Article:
Theoretical Perspectives

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Theoretical Perspectives by Mind Map: Theoretical Perspectives

1. Interactionist Perspective

1.1. It's main focus is on the society's interaction with the child's language development.

1.2. Language development is brought on by the child's need to function in society and the need to communicate with those around them.

1.3. Vygotsky is the theorist for interactionist perspective.

1.4. This perspective is built off of each of the other perspectives. Behaviorist perspective that the environment and their responses to a child's language plays a role in their development. Nativist for the human capacity for processing linguistic information. The cognitive perspective for the fact that language development is influenced by nature and depends on cognitve development.

1.5. Society and the people in a child's environment influence how the child talks, what language, and how it develops.

2. Notes

3. Nativist Perspective

3.1. Nativist emphasizes that we are born with the ability to develop language. They believe that language is an instinct not something that is made.

3.2. The major theorist is Linguist Noam Chomsky.

3.3. This perspective focuses on Syntactic Knowledge.

3.3.1. Syntactic knowledge is the word order and the way phrases and sentences are put together.

3.3.2. Nativist focus on nature not nurture.

4. Schedule

4.1. Project Start

4.1.1. Project specifications

4.1.2. End User requirements

4.1.3. Action points sign-off

4.2. Development Stage 1

4.2.1. Define actions as necessary

4.3. Development Stage 2

5. Timeline

5.1. Schedule

5.2. Budget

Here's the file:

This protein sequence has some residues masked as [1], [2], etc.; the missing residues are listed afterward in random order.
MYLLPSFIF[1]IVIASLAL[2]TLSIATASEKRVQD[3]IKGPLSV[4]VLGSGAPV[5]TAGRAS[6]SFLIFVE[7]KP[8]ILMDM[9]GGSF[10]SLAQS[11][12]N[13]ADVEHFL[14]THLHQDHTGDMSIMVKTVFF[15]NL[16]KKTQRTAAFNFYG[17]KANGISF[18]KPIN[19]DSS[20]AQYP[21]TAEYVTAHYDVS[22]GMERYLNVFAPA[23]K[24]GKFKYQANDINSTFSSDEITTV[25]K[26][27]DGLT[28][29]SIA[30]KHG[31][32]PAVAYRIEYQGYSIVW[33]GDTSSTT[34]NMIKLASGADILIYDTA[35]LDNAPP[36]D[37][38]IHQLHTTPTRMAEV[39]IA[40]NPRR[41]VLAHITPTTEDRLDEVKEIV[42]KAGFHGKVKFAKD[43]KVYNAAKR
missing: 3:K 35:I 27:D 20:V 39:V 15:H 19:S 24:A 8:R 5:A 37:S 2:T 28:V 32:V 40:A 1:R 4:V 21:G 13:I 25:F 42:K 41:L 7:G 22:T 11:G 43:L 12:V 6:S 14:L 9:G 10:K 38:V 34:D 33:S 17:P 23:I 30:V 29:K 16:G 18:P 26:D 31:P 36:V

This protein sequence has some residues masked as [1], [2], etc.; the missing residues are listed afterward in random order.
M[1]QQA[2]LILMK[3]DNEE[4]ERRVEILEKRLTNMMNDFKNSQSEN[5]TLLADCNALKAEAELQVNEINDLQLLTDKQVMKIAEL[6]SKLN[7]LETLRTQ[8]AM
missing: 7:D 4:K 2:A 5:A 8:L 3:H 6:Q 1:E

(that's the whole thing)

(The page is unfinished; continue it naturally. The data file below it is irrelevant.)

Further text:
5.3. Resources

5.4. Delays

6. Cognitive Developmental Perspective

6.1. Theorist Jean Piaget

6.1.1. Language is acquired as maturation occurs and cognitive competencies develop. (Otto, 2010)

6.1.2. The perspective states that you must have cognitive development in order to learn language.

6.1.3. The first stage of cognitive development is the sensorimotor stage where children are prelinguistic. A child's language begins with object permancence where a child knows that something exists even when out of site.

6.1.4. The second stage is the preoperational stage where children start to see words, images and drawings and connecting them to objects.

6.2. Because the cognitive developmentalist perspective focuses on the development of schemata and the manipulation of symbols, it contributes to our understanding of how semantic, syntactic, and morphemic knowledge are acquired. (Otto,2010)

6.3. Focuses on nature not nurture.

7. Behaviorist Perspective

7.1. Emphasizes the role of nurture and considers learning to occur based on stimuli, responses, and reinforcements that occur in the environment. (Otto,2010)

7.1.1. Children imitate and repeat what others say around them. They see how words are formed and how people say words and form the words with their mouths and pick up on language.

7.1.2. Children can learn language development through verbal and nonverbal communication. Language is taught to a child throughout life, by the things people say and reinforcement that they give.

7.2. A child is born with a blank slate and they learn through interactions that are in their environment.

7.2.1. Schedule

7.2.2. Budget

7.3. Children need positive reinforcement to learn language development.

7.3.1. KPI's